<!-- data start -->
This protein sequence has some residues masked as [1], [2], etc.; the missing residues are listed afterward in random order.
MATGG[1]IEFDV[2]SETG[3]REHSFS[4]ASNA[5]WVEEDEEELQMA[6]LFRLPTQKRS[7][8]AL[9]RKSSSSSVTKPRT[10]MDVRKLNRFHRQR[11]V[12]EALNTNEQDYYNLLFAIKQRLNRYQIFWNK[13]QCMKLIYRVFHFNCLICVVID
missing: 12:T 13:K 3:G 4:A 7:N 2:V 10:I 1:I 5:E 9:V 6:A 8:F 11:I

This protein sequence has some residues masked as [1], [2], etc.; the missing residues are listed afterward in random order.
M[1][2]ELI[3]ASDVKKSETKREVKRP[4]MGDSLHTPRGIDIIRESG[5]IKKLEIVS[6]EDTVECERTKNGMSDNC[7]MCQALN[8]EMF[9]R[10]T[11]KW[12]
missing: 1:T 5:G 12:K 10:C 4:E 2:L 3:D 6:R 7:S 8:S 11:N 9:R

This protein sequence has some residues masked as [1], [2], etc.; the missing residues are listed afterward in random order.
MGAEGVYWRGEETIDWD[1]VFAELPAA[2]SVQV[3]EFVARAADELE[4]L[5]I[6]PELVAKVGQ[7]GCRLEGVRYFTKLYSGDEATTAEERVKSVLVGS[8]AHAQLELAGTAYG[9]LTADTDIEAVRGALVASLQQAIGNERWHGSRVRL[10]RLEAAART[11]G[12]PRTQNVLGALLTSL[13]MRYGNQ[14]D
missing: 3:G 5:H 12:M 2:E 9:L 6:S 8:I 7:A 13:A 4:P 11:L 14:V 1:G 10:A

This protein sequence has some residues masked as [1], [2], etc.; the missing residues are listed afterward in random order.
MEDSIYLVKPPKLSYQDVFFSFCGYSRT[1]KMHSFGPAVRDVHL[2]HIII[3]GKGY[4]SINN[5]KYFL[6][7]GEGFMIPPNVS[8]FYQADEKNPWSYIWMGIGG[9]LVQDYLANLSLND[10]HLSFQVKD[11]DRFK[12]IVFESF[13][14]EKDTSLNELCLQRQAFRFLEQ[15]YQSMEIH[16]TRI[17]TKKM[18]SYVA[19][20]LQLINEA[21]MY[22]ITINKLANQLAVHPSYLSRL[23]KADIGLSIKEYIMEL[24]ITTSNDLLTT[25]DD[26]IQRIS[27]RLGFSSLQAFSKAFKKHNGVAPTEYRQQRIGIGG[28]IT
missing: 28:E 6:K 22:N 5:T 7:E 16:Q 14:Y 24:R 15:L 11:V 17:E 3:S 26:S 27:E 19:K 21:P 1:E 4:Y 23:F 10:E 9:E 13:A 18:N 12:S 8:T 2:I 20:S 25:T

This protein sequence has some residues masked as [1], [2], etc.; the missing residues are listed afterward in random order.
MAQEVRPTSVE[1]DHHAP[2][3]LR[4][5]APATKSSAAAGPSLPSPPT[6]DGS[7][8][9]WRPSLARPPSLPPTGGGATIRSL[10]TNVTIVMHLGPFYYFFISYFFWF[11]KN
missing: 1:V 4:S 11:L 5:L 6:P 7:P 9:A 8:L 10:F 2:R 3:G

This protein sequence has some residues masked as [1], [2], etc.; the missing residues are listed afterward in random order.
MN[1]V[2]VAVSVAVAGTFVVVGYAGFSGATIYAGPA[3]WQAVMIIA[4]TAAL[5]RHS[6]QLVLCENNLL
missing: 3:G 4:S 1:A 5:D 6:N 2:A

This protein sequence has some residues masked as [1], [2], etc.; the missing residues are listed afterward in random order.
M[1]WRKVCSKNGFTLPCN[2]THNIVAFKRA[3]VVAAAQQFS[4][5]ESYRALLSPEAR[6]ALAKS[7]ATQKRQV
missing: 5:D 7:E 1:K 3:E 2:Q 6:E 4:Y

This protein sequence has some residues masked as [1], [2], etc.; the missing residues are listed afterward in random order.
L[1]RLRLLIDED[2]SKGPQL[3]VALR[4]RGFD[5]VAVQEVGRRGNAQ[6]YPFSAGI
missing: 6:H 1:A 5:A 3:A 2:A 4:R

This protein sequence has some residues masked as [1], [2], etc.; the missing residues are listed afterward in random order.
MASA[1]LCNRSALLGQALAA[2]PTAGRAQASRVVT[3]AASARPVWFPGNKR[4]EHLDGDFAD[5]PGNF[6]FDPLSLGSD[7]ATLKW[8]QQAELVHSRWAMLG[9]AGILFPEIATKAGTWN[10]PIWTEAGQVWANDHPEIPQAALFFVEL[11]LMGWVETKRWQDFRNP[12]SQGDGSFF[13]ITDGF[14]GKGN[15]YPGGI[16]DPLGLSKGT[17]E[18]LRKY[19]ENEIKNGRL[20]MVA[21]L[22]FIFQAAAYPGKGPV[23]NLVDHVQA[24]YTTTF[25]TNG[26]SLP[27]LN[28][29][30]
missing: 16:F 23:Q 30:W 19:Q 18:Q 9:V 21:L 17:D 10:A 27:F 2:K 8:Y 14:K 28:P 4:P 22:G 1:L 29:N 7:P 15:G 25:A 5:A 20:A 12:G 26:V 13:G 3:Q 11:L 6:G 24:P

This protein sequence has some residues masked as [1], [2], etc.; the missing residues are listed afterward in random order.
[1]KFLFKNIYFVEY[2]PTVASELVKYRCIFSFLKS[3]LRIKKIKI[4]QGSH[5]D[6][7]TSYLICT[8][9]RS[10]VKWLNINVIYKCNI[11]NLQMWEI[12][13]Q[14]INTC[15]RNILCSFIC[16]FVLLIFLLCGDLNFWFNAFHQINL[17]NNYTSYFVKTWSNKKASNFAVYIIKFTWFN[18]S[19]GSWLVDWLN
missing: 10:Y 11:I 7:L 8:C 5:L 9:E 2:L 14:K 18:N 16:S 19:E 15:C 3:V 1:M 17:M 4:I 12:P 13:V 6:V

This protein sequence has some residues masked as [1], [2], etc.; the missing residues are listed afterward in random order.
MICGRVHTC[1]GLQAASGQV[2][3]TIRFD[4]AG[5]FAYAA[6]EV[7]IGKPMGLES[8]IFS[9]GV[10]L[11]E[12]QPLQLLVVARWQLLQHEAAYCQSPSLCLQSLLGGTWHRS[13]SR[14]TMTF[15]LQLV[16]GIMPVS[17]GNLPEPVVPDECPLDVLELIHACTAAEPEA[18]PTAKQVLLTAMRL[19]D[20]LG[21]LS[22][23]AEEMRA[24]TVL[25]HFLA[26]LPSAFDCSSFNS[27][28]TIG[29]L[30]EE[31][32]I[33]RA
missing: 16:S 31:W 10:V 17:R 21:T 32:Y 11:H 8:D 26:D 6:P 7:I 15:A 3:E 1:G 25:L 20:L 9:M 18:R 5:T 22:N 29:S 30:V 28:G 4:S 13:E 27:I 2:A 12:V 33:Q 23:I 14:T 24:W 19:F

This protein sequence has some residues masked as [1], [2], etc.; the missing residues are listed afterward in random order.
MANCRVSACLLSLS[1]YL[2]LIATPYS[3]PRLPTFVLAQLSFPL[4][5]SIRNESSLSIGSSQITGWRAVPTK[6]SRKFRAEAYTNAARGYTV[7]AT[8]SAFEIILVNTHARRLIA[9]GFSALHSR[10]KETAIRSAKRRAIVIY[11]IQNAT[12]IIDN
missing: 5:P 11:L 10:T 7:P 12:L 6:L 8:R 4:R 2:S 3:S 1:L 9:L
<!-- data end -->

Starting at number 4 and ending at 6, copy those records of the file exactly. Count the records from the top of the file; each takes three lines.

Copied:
This protein sequence has some residues masked as [1], [2], etc.; the missing residues are listed afterward in random order.
MEDSIYLVKPPKLSYQDVFFSFCGYSRT[1]KMHSFGPAVRDVHL[2]HIII[3]GKGY[4]SINN[5]KYFL[6][7]GEGFMIPPNVS[8]FYQADEKNPWSYIWMGIGG[9]LVQDYLANLSLND[10]HLSFQVKD[11]DRFK[12]IVFESF[13][14]EKDTSLNELCLQRQAFRFLEQ[15]YQSMEIH[16]TRI[17]TKKM[18]SYVA[19][20]LQLINEA[21]MY[22]ITINKLANQLAVHPSYLSRL[23]KADIGLSIKEYIMEL[24]ITTSNDLLTT[25]DD[26]IQRIS[27]RLGFSSLQAFSKAFKKHNGVAPTEYRQQRIGIGG[28]IT
missing: 28:E 6:K 22:N 5:T 7:E 16:Q 14:Y 24:R 15:L 11:V 17:E 3:S 26:S 27:E 19:K 21:P 1:E 4:Y 23:F 10:E 9:E 13:A 18:N 12:S 8:T 2:I 20:S 25:T

This protein sequence has some residues masked as [1], [2], etc.; the missing residues are listed afterward in random order.
MAQEVRPTSVE[1]DHHAP[2][3]LR[4][5]APATKSSAAAGPSLPSPPT[6]DGS[7][8][9]WRPSLARPPSLPPTGGGATIRSL[10]TNVTIVMHLGPFYYFFISYFFWF[11]KN
missing: 1:V 4:S 11:L 5:L 6:P 7:P 9:A 8:L 10:F 2:R 3:G

This protein sequence has some residues masked as [1], [2], etc.; the missing residues are listed afterward in random order.
MN[1]V[2]VAVSVAVAGTFVVVGYAGFSGATIYAGPA[3]WQAVMIIA[4]TAAL[5]RHS[6]QLVLCENNLL
missing: 3:G 4:S 1:A 5:D 6:N 2:A